overly concerned with public image
disgusted looks, frowns, sighs, ignoring
abused by an eyebrow
What Causes Shame?
What causes shame? Practically anything–IF we let it. However, a source of shame for one person may be a matter of indifference to another. George Bernard Shaw wrote in Man and Superman: “We live in an atmosphere of shame: we are ashamed of everything that is real about us: ashamed of ourselves, of our relatives, of our incomes, of our accents, of our opinions, of our experiences, just as we are ashamed of our naked skins.” What’s left? Shame deals with comparison. Comparison turns up inconsistencies. Inconsistencies cause shame. Shame begets shame.
We may feel ashamed for failing to meet the expectations of someone; for failing our own expectations; for our weaknesses; for our less than perfect body; for losing control; for inappropriate reactions; for lack of knowledge, etc., etc.
Healthy and Unhealthy Shame
Shame protects and guards the inner self. Shame can be healthy or unhealthy. Healthy shame protects our relationships with others and guards our faith. Leo Rangell wrote in The Mind of Watergate: “The guardian that protects the core of integrity (shame) makes an objection to the compromise of integrity.”
Unhealthy Shame: A feeling of inferiority can be generated in most anyone. Simply set up a “norm” or “average” standard and then show the person where they do not measure up. Most will feel guilty for not measuring up. What if the standards or norms are outrageous or impossible? Does the person deserve the guilt they feel? Is it the individual’s fault they don’t measure up? No–the fault lies with the imperfect standard. When you find yourself feeling inferior or guilty–examine the standard closely. Does it have a Biblical basis? Does the person measuring your performance have the right to do so? Who gave the workers the “right” to intrude into, shame and expose your personal life without reprisal?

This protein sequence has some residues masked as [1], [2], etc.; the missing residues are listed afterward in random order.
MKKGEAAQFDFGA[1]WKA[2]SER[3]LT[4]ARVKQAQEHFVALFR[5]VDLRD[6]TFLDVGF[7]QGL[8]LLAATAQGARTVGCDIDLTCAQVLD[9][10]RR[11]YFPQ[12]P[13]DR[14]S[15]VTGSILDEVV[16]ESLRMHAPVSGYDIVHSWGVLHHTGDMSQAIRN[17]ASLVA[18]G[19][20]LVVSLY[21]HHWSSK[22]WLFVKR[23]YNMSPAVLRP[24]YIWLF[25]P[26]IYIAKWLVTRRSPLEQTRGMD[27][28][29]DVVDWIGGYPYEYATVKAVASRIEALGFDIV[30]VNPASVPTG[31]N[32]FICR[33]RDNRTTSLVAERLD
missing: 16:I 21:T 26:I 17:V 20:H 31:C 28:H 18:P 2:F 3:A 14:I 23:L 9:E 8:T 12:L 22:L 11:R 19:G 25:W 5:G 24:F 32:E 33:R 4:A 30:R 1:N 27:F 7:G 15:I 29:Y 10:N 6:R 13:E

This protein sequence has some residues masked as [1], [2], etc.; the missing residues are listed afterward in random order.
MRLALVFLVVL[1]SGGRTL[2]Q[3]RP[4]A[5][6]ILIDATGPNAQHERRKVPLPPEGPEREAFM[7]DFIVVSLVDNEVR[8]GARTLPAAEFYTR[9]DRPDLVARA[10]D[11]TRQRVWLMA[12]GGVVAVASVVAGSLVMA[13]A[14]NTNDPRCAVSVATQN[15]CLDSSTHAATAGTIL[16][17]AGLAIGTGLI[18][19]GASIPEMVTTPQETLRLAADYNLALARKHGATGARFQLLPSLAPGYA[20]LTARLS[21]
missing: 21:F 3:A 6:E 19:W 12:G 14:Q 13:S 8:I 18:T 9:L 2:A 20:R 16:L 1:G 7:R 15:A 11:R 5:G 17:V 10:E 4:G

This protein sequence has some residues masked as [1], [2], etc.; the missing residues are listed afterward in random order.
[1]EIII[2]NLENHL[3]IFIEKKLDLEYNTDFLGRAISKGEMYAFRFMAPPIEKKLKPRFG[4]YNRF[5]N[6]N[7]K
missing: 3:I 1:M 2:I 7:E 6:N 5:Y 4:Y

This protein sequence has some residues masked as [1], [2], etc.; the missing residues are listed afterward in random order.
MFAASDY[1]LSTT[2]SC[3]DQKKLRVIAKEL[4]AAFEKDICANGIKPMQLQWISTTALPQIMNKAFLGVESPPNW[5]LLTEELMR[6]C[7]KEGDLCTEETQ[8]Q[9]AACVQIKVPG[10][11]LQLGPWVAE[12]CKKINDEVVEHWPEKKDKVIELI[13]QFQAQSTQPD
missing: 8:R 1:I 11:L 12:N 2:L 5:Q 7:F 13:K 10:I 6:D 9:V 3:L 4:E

Shame and Comparisons
Shame deals with comparison. Comparison turns up inconsistencies. Inconsistencies cause shame. Shame begets shame. For example, suppose you asked a worker: “Is there any Biblical justification for women not wearing slacks?” They claim they follow the New Testament teachings; therefore, they have no Biblical basis for enforcing this practice; further, the verse they use as a basis is from the Old Testament. The worker being questioned knows there is a possibility they might be made ashamed for not having a good answer. Therefore, the question triggers anxiety and the shame-weapon may be turned upon the questioner. Nietzsche wrote (1937): “Shame occurs where man feels that he is nothing but a tool in the hands of a will infinitely greater than his own within his separate individuality.”
God did not create a standard person and in some way label that person by saying: “This is it.” He made unique individuals. There is no common man, no standardized, common pattern. Feelings of inferiority come about because we judge ourselves and measure ourselves, not against our own “norm” or “par,” but against the “norm” of another. When we do this, we always come out second best. If we think, believe, and assume that we should measure up to some other person’s “norm,” we may wind up feeling miserable or second-rate and conclude that there is something wrong with us. It follows that we will feel we are not worthy, that we do not deserve certain things, and that it would be out of place for us to fully express our own thoughts, etc. without apology or without feeling guilty about them. The miserable feeling comes about from the entirely erroneous idea that “I should be like X.” In truth, there are no fixed standards common to EVERYONE. Individuals make up the classification of “everyone” and no two of them are alike.